We saw our first monkeys today on the temple roof above Padang Padang, perhaps the most famous left hand barrel in indo. Small, nimble gray creatures, they move effortlessly from the temple ledges up into the trees and back.
Young monkeys played together, tumbling across the temple floor. Moms and young babies sat on the rooftop. One monkey climbed aboard a white umbrella sticking out of the temple roof, and began bouncing on it. Thrilled, we watched them play and move about. The monkeys began to take interest in us and came closer which at first we were excited by. Then a few moved in quickly. I turned to find a grandpa monkey standing on the tree trunk behind me, it snarled and revealed pointed fangs. As Dave puts it, “We took the clue and exited quickly.”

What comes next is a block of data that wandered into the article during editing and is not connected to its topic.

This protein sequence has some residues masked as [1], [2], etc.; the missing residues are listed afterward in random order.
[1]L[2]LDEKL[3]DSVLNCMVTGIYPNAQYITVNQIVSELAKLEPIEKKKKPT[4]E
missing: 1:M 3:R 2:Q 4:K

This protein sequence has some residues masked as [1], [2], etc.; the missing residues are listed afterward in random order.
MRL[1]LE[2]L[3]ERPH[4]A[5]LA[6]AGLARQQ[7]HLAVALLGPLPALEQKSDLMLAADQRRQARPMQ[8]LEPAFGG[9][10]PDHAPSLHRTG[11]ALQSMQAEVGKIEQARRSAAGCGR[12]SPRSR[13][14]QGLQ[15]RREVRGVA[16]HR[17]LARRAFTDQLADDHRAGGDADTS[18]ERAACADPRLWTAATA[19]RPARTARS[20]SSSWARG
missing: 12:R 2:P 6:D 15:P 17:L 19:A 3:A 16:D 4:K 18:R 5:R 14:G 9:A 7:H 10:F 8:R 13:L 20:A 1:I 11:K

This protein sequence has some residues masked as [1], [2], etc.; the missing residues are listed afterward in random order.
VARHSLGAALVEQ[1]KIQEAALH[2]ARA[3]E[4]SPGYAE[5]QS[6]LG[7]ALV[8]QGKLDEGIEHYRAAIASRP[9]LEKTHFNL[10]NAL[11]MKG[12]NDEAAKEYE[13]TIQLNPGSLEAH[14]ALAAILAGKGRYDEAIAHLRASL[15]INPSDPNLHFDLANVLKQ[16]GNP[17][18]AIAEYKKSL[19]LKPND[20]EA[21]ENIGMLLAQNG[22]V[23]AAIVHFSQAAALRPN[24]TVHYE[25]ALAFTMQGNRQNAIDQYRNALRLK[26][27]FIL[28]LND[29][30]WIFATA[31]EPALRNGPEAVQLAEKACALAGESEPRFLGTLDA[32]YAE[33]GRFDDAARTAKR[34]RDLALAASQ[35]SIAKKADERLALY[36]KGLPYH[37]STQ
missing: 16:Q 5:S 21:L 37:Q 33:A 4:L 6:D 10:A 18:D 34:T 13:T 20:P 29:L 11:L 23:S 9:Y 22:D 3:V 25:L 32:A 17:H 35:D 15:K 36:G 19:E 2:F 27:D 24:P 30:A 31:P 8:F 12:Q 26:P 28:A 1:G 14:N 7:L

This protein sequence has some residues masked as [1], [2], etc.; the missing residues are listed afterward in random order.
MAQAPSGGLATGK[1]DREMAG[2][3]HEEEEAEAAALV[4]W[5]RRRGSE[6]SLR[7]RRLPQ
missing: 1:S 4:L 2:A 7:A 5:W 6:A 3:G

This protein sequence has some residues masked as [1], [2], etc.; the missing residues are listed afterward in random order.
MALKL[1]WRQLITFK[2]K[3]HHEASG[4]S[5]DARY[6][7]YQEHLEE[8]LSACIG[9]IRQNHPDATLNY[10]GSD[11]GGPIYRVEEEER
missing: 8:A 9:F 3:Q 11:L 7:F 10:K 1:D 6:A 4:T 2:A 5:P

Later we warned to be cautious around the monkeys who are crafty and assertive. Apparently the monkeys around the temple of Uluwatu (a lovely, expansive temple on the cliff that we visited later in the day) have learned the art of bartering. Urban myth tells of a monkey who stole a woman’s sunglasses, the women in return tried to get the monkey to put down her sunglasses by giving it a banana. Good for the woman, but the monkeys have learned. Now they steal things and wait until you give them food to return your stuff. (You can buy food at the temple entrance, though I didn’t ask if it was meant for bartering back your valuables or not). The man who told me this tale said that the monkeys will decide if what you offer is worth it. He said that a lady gave a monkey a banana to try to get her camera back and the monkey refused. She gave him two bananas. It still refused. How about two bananas and a cracker? Now we have a deal!